This problem of the “double code” then becomes the basis for de Man’s explication of “parabasis,” meaning the continual interruption of the meaning of the text by another meaning. De Man continues, “You are writing a splendid and coherent philosophical argument but, lo and behold, you are describing sexual intercourse” (181). What of it? Is it really so surprising that the problems “involved in sexual intercourse” bear some relation to other problems of communication? It is not ironic that practicing one’s writing is beneficial, and so is practicing one’s free throw — the two things are simply homologous. It is merely that we are supposed to find Schlegel’s homology between sex and philosophy so embarrassing that philosophical discourse immediately and entirely breaks down. Well, maybe Schlegel is right about the perverse core of philosophy, and maybe he isn’t, but in any case homologies do not mean the end of literary readings.

Joe’s move is essentially to reduce de Man’s reading to polysemy, to suggest that all he has done is to identify two different registers of meaning in Schlegel’s text, two registers of meaning that are at worst superficially incompatible, but that certainly don’t seem to disrupt each other in significant way. If this were the extent of de Man’s argument, there would be little more to say than “What of it?” as Joe says. The mere existence of two ways of reading a passage does not infinite irony make, and certainly not if infinite irony is anything as formidable as de Man makes it out to be. But consider the following passage that falls between where the quote ends on p. 169 and where it “continues” on p. 181:

I’m not going to refer to this, but there is a particular scandal here, one which got Hegel and Kierkegaard and philosophers in general, and other people too, very upset. It threatens in a fundamental way something which goes much deeper than this apparent joke (It is a joke, but we know that jokes are not innocent, and this is certainly not an innocent passage). There seems to be a particular threat emanating from this double relationship in the writing which is not just a double code. It’s not just that there is a philosophical code and then another code describing sexual activities. These two codes are radically incompatible with each other. They interrupt, they disrupt, each other in such a fundamental way that this very possibility of disruption represents a threat to all assumptions one has about what a text should be.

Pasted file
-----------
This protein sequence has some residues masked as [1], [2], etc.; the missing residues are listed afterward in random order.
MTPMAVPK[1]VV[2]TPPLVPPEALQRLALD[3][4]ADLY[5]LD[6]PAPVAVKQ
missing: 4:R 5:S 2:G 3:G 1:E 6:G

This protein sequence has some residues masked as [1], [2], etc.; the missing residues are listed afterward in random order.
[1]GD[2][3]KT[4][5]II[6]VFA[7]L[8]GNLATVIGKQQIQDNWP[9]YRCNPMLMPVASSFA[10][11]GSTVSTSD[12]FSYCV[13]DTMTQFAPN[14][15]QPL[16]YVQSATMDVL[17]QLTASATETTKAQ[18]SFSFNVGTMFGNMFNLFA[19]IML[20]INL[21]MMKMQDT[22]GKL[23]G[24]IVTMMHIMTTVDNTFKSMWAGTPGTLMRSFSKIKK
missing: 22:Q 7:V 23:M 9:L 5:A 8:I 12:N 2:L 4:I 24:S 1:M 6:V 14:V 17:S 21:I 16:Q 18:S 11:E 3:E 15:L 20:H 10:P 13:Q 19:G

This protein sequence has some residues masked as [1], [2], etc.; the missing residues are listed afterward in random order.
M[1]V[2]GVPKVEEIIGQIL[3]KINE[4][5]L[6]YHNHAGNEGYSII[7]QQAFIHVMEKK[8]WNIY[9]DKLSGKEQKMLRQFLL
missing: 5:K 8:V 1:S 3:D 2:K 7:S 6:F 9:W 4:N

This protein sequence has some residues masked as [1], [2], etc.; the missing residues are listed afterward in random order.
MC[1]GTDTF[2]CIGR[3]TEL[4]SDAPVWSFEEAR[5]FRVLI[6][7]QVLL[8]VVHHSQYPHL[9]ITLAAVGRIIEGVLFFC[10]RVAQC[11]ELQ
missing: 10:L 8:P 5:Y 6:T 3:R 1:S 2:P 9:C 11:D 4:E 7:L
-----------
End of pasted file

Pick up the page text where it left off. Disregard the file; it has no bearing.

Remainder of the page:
De Man is stating a claim not only that this double meaning is a threat, but that it is a particular threat, that the threat is something more than “just a double code.” Unfortunately, he merely alludes to such a threat and never tells us what exactly, in particular, it is. We get the joke, in that we’re told there is a joke there, but we’re never really allowed to “get” the joke, in that we never understand what Schlegel is laughing at, at the expense of all of these philosphers. He says he’s not going to “refer” to it, which is a shame, because he’s already refered to it, and piqued our curiousity. If I were a more committed scholar (or, rather, less committed to other obligations, with more time on my hands), I would go learn German, read Schlegel’s “Eine Reflexion” in the original language, then go read Hegel and Kierkegaard to figure out what got them so ticked off, and come back, and let you in on this little joke that probably isn’t all that funny, especially since de Man seems to take it so seriously. But I can think of very few things I have less of a desire to do.

The point, however, is that there is more to the Lucern joke than the mere existence of a double code. We can fault de Man here for not telling us what, though he is partially to be excused by the fact that the essay is taken from a preliminary lecture, delivered out loud in a context in which perhaps it might not have even been appropriate to tell the joke, never completed revised into the final form de Man had set out for his essay on Schlegel and Fichte, and published only posthumously. Regardless, even though the joke is not told, we are told that there is more too it than mere polysemy. In order to qualify as genuine undecidability or infinite irony, there must be a direct and necessary engagement between the two possible meanings that accumulate onto a text. Otherwise, it remains entirely possible to say “What of it?” and dismiss one of the meanings as mere coincidence.